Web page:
The southwestern willow flycatcher is a migrating bird that breeds in riparian habitats through the southwestern U.S. Their breeding ranges extend from southern California, Arizona, southern Nevada, southern Utah, New Mexico, southwestern Colorado, and even western Texas & northwestern Mexico. These birds are listed as endangered and are tough to spot throughout most of their habitats.
First the Stats…
Scientific name: Empidonax traillii extimus
Weight: Less than 1/2 ounce
Length: Up to 5.75 inches
Wingspan: 8.5 inches
Lifespan: Up to 4 years
Now on to the Facts!
1.) These little birds migrate from the southwestern U.S. all the way down to the northern parts of South America!
2.) This bird is diurnal (active during the day).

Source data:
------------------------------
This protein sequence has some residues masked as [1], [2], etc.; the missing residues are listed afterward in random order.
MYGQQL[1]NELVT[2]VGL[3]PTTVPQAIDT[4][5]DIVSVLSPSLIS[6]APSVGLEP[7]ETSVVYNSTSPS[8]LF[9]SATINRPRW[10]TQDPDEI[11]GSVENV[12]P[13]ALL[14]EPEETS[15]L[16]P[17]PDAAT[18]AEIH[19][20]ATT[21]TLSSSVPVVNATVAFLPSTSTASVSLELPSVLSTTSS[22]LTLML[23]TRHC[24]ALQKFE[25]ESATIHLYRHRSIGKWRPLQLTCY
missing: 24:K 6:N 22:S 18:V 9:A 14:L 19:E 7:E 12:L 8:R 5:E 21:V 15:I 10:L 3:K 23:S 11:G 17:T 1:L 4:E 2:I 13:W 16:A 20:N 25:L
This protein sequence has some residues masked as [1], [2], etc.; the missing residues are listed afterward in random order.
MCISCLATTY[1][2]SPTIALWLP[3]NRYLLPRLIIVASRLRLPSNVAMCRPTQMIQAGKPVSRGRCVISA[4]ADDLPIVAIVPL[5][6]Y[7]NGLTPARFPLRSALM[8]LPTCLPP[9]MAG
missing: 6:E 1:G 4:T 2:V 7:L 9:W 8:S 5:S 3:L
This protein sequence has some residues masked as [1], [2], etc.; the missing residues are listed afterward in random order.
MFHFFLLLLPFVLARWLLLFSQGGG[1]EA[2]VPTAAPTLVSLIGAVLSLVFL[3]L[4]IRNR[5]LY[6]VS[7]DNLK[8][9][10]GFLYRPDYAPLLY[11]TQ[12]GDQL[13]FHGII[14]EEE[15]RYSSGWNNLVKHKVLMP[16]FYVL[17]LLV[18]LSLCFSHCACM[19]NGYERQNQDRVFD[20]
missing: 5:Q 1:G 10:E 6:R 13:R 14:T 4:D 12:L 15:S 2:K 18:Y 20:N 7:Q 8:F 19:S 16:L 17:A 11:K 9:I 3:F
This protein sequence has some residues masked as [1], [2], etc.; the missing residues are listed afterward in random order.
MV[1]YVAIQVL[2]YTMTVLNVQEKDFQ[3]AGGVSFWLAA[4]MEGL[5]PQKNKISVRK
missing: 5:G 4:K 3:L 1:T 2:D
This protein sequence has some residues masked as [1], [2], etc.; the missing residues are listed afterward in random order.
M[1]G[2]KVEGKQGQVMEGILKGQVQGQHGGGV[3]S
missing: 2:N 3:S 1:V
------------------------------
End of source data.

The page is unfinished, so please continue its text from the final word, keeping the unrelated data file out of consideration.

3.) They eat a variety of insects, including flying ants and dragonflies.
4.) Primary predators include larger predatory birds like hawks.
5.) Willow flycatchers only spend 3 – 4 months of the year with a mate, during the breeding season.
But wait, there’s more on southwestern willow flycatcher!
6.) Flycatchers breed in late spring.
7.) After mating, the female builds an open cup nest from materials like grass, leaves, feathers, fibers, and even animal hair. These nests are a little over 3 inches tall and wide.
Did you know…?
Flycatcher numbers have reduced dramatically due to the loss of acceptable riparian habitat throughout their region.
8.) Females give birth to 3 – 4 eggs that hatch in about 15 days.